Increasing Accessibility Part 1: Virtual Meetups

This is a post for the August 2020 Carnival of Aces. It is cross-posted to The Asexual Agenda.

What am I hoping to get out of the ace community?

In a word, accessibility. I mean that in a broad sense: accessibility in terms of consideration for physical disabilities, accessibility of information, and accessibility in terms of creating an environment that doesn’t feel hostile, where I feel safe and welcome to share the truth of my experience.

You may have noticed that lately I’ve been mostly inactive. I haven’t published any public posts related to asexuality since last July, when I participated in the Carnival of Aces on “Home.” It’s not strictly true that I haven’t posted anything about asexuality since then, because I’ve been active in more private spaces, but I’ve mostly been commenting. 


My Disability

The main reason for that is because I’ve been struggling with disability. I’ve developed a case of pretty severe tendinitis in my wrists. This started around a decade ago largely because of my job at the time, and I attempted to get medical treatment back then, but it was… uh, lacking, to say the least. I got a brace fitted to my dominant hand, tried physical therapy but had to quit after only a few sessions for lack of insurance, and then I was on my own. I received basically no guidance about ergonomics and how to care for myself to reduce symptoms and prevent them from worsening.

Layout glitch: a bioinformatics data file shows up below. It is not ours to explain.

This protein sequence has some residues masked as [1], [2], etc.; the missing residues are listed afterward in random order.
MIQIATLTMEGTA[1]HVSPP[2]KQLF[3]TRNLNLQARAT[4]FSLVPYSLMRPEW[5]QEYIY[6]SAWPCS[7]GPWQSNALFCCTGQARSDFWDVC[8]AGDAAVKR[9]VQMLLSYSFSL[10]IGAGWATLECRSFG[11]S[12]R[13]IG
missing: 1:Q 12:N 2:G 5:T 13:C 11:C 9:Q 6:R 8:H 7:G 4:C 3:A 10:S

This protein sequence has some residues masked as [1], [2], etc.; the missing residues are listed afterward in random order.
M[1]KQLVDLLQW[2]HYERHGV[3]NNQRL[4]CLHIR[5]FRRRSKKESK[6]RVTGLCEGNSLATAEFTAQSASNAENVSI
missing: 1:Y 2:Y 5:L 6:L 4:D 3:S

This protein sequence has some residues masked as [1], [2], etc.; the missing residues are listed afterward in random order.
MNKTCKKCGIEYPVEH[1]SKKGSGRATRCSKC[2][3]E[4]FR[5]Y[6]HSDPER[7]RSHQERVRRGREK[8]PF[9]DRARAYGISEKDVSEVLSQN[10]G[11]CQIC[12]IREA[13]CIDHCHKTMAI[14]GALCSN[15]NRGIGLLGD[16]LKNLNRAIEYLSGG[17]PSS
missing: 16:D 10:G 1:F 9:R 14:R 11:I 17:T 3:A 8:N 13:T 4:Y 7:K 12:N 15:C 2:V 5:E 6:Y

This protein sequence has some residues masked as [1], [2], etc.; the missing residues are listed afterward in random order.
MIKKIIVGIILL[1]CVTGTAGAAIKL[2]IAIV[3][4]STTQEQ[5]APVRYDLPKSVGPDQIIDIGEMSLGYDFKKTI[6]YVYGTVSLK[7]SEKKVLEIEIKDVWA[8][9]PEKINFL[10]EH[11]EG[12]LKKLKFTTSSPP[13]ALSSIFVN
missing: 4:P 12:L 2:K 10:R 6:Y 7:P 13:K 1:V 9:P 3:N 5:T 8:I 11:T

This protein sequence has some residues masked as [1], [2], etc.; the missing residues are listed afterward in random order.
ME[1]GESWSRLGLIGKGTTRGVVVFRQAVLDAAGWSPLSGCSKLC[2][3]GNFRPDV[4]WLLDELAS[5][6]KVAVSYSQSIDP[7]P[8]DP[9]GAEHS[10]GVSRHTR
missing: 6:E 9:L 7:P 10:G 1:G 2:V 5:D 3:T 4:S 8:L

So of course it’s gradually gone downhill, worsening as I’ve had to deal with deadlines for school and work, and eventually got to the point where it would get so inflamed I could barely move it sometimes. I only finally managed to get more help for it last year, when I got a decent physical therapist who did give me some actual guidance about how to take care of myself properly so that I could heal. 

However, I’ve had a lot of trouble sticking with my treatment plan, because of my neurodivergence. Both PTSD and ADHD (the latter still undiagnosed, but I’m 90+% sure I have it) have really gotten in the way of sticking to the rather strict schedule of stretches, icing, heating, and strength training I’m supposed to be doing. I had to stop going to physical therapy midway through, again because my insurance ran out, but at least I got more than a few sessions in this time. Without going into too much detail, this has resulted in me going through a frustrating cycle of healing and then re-injuring myself again before I can really get back into the swing of things.

And then the pandemic happened, and the stress of dealing with that has made everything even harder. Enough said about that.


Inaccessibility of Virtual Meetups

Since the pandemic began, many asexual meetup groups have moved online—I’ve identified more than twenty active groups holding virtual meetings thus far—and some new groups have even started virtually

Most of these groups are incorporating video chats in some way. You’d think this would be great for me, as someone who needs to take pressure off my hands, has had no local ace groups to turn to, and whose attempts to start a group in the past have ultimately gone nowhere. I’ve long wished that more groups would also offer online meetings, as that would be a great benefit to areas as widely spread out as the one I live in. I thought this quarantine period might encourage aces in my area to mobilize and create a group that hopefully brings more of us together and lasts longer than our previous attempts have.